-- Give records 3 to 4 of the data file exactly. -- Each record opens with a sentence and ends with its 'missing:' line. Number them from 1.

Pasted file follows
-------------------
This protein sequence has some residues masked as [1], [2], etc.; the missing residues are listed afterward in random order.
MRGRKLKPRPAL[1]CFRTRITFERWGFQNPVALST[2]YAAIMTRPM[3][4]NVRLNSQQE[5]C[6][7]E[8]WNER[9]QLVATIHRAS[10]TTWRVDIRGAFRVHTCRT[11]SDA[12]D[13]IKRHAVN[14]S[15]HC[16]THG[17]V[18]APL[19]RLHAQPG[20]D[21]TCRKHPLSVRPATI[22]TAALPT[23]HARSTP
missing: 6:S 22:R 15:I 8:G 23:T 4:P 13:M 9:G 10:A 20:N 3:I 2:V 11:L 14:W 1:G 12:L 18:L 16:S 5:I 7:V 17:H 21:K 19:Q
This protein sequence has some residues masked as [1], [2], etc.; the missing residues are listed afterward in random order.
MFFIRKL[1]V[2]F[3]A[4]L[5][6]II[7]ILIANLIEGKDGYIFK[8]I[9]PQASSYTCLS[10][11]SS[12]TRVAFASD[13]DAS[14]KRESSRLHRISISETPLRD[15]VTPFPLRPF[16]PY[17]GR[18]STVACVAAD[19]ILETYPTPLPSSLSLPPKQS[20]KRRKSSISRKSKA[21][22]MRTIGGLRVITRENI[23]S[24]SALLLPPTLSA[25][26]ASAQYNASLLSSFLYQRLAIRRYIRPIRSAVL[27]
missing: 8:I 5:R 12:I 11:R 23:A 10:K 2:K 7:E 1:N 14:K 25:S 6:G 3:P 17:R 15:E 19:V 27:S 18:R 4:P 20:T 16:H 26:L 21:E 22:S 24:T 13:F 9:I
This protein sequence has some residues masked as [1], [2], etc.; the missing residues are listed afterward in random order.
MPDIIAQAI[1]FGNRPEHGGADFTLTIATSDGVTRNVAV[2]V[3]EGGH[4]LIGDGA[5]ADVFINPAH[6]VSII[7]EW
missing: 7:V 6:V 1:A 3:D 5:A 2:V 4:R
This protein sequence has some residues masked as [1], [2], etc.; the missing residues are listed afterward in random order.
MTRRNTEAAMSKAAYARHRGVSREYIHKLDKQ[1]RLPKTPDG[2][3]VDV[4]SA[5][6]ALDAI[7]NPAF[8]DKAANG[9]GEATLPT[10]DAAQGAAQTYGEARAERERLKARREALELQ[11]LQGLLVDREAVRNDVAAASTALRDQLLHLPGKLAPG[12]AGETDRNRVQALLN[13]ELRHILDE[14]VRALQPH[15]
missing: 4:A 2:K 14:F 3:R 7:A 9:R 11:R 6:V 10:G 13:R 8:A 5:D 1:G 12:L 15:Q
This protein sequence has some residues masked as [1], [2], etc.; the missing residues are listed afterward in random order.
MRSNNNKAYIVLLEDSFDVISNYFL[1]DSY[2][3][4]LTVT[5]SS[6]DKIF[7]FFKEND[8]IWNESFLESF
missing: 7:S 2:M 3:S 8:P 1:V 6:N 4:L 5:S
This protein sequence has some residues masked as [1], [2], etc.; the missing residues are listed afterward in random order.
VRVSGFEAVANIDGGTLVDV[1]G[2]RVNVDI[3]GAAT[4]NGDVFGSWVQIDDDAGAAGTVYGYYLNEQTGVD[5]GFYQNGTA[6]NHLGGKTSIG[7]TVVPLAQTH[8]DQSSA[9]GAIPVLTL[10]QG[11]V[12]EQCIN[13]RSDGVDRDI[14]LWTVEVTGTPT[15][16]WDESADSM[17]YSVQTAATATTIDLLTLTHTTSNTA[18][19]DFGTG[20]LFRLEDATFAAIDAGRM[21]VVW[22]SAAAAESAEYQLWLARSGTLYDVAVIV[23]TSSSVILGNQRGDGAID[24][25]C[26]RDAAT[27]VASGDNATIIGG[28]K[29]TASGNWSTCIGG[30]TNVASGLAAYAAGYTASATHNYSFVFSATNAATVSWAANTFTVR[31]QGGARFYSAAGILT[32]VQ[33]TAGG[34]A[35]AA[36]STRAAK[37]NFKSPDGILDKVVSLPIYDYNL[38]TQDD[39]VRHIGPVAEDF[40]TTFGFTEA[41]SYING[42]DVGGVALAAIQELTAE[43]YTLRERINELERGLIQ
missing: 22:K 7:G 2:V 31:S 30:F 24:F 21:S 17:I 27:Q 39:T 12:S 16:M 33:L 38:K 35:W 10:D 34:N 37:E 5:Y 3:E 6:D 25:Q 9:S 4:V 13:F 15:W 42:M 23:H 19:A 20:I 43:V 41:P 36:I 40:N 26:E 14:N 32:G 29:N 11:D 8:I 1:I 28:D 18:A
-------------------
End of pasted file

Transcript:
This protein sequence has some residues masked as [1], [2], etc.; the missing residues are listed afterward in random order.
MPDIIAQAI[1]FGNRPEHGGADFTLTIATSDGVTRNVAV[2]V[3]EGGH[4]LIGDGA[5]ADVFINPAH[6]VSII[7]EW
missing: 7:V 6:V 1:A 3:D 5:A 2:V 4:R
This protein sequence has some residues masked as [1], [2], etc.; the missing residues are listed afterward in random order.
MTRRNTEAAMSKAAYARHRGVSREYIHKLDKQ[1]RLPKTPDG[2][3]VDV[4]SA[5][6]ALDAI[7]NPAF[8]DKAANG[9]GEATLPT[10]DAAQGAAQTYGEARAERERLKARREALELQ[11]LQGLLVDREAVRNDVAAASTALRDQLLHLPGKLAPG[12]AGETDRNRVQALLN[13]ELRHILDE[14]VRALQPH[15]
missing: 4:A 2:K 14:F 3:R 7:A 9:R 11:R 6:V 10:G 13:R 8:A 5:D 1:G 12:L 15:Q